From: Patrick C. Ryan
----- Original Message -----From: Glen GordonSent: Thursday, August 02, 2001 4:04 PMSubject: Re: [tied] Loha, copper, red: any IE cognates?S. Kalyanaraman:
>It could also be copper-arsenic naturally occurring alloy or a copper
>pyrite. So, Me-luhh-a may refer to an area from where such copper
>(refined, washed, or copper pyrite) was obtained?
Omg... Are you listening at all?? Sumerian /luh/ means **to wash**
and /luhh-a/ is /luh/ + /-a/. There is no such word as */luhha/ and
it does *not* mean "refined copper". At best the entire phrase
/urudu luhha/ might be seen as meaning "refined copper". Please
read up on Sumerian before inventing cockamamey theories that are
blatantly false.[PCR]luh-a is presumably a product of luh + -a. However, it is quite common in Sumerian for -a to be combined with the final consonant of the preceding word, and written as C(1)VC(2)-C(2)a.
And please disregard Patrick's unresearched comment about /u/ +
/rudu/, which doesn't even make a shred of sense anyway. Most
likely, /urudu/ isn't even Sumerian, ultimately borrowed from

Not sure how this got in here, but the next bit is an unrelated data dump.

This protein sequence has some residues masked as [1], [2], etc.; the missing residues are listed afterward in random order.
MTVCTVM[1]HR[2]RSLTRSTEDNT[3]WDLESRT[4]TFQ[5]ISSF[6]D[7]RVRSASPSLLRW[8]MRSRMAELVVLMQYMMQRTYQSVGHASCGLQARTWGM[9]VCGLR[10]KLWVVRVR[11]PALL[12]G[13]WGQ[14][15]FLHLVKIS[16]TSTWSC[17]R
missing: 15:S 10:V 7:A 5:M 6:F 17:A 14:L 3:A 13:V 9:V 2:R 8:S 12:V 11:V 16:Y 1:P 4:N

a foreign language in the Neolithic (and just in case your mind
is starting to daydream again, this language ain't Munda).
So, please tell me you understand now. Rule number one in
linguistics: You *cannot* divide words ignorantly, any way you
please. Afaik, Meluhha is a single indivisible name for a country,
which is presumed to be the Indus civilisation.[PCR]We do not know whether Meluhha is a loanword from another language or a Sumerian compound. It is quite possible that it might be a compound of, e.g. me5, 'water' + luh, 'shine', so that something like 'shiny water' is intended.
As Piotr said, there is dialectal variation in Sanskrit regarding
/l-/ and /r-/ and /loha/ is derived from IndoEuropean *H1reudh-
with an *-r-, not an *l.
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